Cruise Operators Sailing Into Calmer Waters
As headline risk subsides and demand normalizes, improving operating and cash flow metrics could support substantial upside for cruise line stocks.
Carnival (CCL) and Royal Caribbean (RCL) have weathered one of the cruise industry's most difficult periods in recent memory. After scrambling to redeploy Southern Mediterranean capacity in 2010 because of political instability in countries like Libya and Egypt, the companies sailed into a year that saw more turmoil in its promising European base, with key sourcing countries (Spain, Italy, Greece) facing austerity measures, high unemployment, and overall economic duress. In addition, the Costa Concordia disaster off the coast of Italy, which portrayed the safety protocols of cruise ships in a less than favorable light, plagued the lines.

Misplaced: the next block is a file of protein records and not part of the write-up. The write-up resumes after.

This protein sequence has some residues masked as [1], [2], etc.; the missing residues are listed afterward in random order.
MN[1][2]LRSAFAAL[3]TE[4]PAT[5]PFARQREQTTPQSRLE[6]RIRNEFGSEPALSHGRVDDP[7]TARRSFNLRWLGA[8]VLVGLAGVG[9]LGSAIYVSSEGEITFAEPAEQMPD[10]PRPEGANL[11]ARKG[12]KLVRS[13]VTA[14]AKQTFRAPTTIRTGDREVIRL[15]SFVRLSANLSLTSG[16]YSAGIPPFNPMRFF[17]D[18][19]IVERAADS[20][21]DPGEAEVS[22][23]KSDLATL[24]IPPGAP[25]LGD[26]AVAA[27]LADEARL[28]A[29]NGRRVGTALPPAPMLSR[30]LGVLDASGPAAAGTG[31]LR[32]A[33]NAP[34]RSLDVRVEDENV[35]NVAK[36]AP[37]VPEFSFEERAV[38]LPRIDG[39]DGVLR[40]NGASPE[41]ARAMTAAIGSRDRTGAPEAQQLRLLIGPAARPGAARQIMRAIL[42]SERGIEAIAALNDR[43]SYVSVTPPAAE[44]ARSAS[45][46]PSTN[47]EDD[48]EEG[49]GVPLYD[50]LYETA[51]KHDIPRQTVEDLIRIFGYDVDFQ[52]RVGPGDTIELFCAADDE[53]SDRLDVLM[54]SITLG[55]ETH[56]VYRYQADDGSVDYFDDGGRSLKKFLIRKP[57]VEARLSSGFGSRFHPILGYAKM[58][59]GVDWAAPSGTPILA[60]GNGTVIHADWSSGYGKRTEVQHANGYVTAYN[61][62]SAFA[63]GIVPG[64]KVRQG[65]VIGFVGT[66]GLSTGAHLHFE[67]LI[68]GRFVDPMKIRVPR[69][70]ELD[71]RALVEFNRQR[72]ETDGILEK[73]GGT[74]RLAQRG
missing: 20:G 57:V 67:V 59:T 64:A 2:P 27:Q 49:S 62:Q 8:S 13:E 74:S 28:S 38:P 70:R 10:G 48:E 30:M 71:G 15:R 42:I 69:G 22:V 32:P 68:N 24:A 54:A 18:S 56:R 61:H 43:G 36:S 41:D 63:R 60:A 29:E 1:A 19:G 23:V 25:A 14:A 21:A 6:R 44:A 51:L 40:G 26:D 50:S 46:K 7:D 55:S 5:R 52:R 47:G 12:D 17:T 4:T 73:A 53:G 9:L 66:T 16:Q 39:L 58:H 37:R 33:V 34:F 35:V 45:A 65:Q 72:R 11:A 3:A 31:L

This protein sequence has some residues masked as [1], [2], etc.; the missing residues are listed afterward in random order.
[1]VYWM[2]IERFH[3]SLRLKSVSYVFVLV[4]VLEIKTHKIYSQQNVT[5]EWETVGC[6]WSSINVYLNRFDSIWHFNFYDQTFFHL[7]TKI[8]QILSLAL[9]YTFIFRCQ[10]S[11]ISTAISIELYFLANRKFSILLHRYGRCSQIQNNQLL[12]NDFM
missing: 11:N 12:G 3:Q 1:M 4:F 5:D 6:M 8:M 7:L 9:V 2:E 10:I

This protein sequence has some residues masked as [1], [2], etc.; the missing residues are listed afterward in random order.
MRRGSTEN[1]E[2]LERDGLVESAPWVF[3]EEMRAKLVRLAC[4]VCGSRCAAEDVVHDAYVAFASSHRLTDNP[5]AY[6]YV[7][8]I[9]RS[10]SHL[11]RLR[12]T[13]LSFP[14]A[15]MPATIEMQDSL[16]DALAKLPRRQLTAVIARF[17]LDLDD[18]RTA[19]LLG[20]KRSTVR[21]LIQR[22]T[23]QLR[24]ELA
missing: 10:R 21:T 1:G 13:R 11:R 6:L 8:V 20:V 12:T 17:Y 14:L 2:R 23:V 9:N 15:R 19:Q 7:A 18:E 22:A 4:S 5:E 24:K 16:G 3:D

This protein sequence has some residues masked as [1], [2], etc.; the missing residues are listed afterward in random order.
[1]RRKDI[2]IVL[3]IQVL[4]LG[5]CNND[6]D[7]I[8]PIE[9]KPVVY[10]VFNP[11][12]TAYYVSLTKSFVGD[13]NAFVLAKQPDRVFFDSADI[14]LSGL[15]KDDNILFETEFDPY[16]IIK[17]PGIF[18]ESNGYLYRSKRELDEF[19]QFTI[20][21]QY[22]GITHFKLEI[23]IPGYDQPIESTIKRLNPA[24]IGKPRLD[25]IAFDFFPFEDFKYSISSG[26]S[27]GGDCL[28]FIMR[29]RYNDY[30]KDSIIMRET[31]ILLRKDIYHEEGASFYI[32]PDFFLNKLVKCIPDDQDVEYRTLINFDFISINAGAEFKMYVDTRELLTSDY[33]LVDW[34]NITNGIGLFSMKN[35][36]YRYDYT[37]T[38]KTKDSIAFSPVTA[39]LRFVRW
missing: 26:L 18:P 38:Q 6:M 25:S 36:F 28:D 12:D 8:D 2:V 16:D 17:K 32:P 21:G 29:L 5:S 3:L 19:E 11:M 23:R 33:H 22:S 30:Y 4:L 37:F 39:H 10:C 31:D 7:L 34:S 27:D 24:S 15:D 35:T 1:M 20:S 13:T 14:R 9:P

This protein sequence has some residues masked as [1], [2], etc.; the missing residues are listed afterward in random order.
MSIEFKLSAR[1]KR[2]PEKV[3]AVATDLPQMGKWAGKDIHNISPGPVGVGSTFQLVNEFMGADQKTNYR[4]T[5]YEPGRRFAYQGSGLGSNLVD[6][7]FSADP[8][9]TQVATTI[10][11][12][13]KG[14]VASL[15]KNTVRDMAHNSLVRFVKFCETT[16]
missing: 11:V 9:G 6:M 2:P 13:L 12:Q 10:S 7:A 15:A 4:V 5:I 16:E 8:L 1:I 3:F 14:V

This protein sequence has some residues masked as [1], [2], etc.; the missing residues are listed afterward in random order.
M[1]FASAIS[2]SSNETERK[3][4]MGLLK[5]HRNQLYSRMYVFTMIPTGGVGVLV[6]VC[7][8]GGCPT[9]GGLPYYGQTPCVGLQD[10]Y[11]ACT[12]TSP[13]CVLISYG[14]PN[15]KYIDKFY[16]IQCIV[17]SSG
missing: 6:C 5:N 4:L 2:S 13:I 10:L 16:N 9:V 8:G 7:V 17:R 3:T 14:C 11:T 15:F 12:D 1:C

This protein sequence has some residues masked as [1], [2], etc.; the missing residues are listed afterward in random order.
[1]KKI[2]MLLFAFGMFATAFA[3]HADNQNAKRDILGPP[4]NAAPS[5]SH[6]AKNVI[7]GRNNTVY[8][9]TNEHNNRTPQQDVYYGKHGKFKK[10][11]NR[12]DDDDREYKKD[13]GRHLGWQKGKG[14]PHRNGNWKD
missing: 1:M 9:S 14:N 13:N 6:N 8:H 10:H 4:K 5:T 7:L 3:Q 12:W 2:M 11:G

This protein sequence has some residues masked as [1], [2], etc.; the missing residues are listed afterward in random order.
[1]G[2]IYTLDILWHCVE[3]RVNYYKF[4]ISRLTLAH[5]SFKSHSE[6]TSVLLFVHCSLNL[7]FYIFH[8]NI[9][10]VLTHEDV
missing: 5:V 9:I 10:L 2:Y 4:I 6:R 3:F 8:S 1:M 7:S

We believe that the external noise that has limited Carnival's and Royal Caribbean's stock price growth over the last eight months is largely in the past, and that more normalized patterns of demand and pricing will resume over the next few quarters and, more important, into 2013's wave season. While Europe could continue to drag on overall profitability in the near term, stabilization in the U.S. market with forays and expansions in newer geographic markets could provide longer-term opportunities for expansion. We don't see a change to our narrow economic moat rating for either company over the foreseeable future thanks, to their scale and barriers to entry.
Jaime M. Katz does not own (actual or beneficial) shares in any of the securities mentioned above. Find out about Morningstar’s editorial policies.